Stephanie Kendrick writes from the hills and valleys of northern Appalachia. She lives in Albany, OH with her husband and son. She writes, trains Brazilian Jiu-Jitsu and works as an SSA for children with developmental disabilities. You can find other work by her in WOAP Women Speak: 10th Anniversary Collection; Not Far From Me: Stories of Opioids and Ohio; Essentially Athens; WOAP Women Speak 11; and Ghost City Review.
Allergic to Reaction
Two swigs of my son’s Zyrtec
and one cup of coffee later
leads me to remember
that the word “balance” is a mirage, and my head
is doing this weird thing kind of
like floating under the weight of a brick.
I make a solid attempt at counting
the number of birds I hear singing near and above
my yard and I think I counted 6 different songs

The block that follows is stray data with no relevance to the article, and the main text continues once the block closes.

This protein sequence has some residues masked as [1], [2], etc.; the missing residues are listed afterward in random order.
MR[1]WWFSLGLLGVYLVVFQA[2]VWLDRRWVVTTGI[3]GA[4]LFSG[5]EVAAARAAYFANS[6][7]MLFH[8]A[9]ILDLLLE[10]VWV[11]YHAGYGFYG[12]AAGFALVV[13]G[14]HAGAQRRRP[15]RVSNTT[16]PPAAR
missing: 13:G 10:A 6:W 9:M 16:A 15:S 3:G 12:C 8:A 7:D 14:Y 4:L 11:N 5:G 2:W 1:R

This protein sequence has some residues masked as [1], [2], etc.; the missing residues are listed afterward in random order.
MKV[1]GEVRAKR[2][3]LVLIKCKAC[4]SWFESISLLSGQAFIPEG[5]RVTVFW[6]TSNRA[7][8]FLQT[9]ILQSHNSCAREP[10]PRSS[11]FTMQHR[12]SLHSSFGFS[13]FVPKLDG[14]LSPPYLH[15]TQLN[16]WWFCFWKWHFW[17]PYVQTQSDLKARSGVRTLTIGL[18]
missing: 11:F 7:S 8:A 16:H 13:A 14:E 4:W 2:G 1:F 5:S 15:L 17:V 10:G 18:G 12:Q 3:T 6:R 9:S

before I noticed the cicadas
and stopped hearing everything else.
There is not a sound of one bird that I am able to identify,
even when blends of chemicals are not
making my front lawn pulse like the sea. Yet,
I can name just about ten to fifteen
different fluids that when sipped and swallowed
make me feel
like I can fly. This is not spiritual, but
it’s not all bad, either. The more that goes in,
the less comes out
and I barely ever have to buy tissues.
I have neighbors
who hang bed sheets
over the windows in their homes,
shielding the rips and stains
on the mattresses from wondering eyes.
Under feet settles ash and dirt, then
two fingers covered in spit, swab
from floor to face leaving streaks
underneath the circles below their eyes.
This is war
paint to keep those away who look
Babies tip bottles up to supple lips,
sucking fizzy nectar
like hummingbirds– wings moving so fast
you can’t see them,
but they stay exactly where they are.
They may get the hell out after the last drop,
or fly into a window whose streaks they cannot see.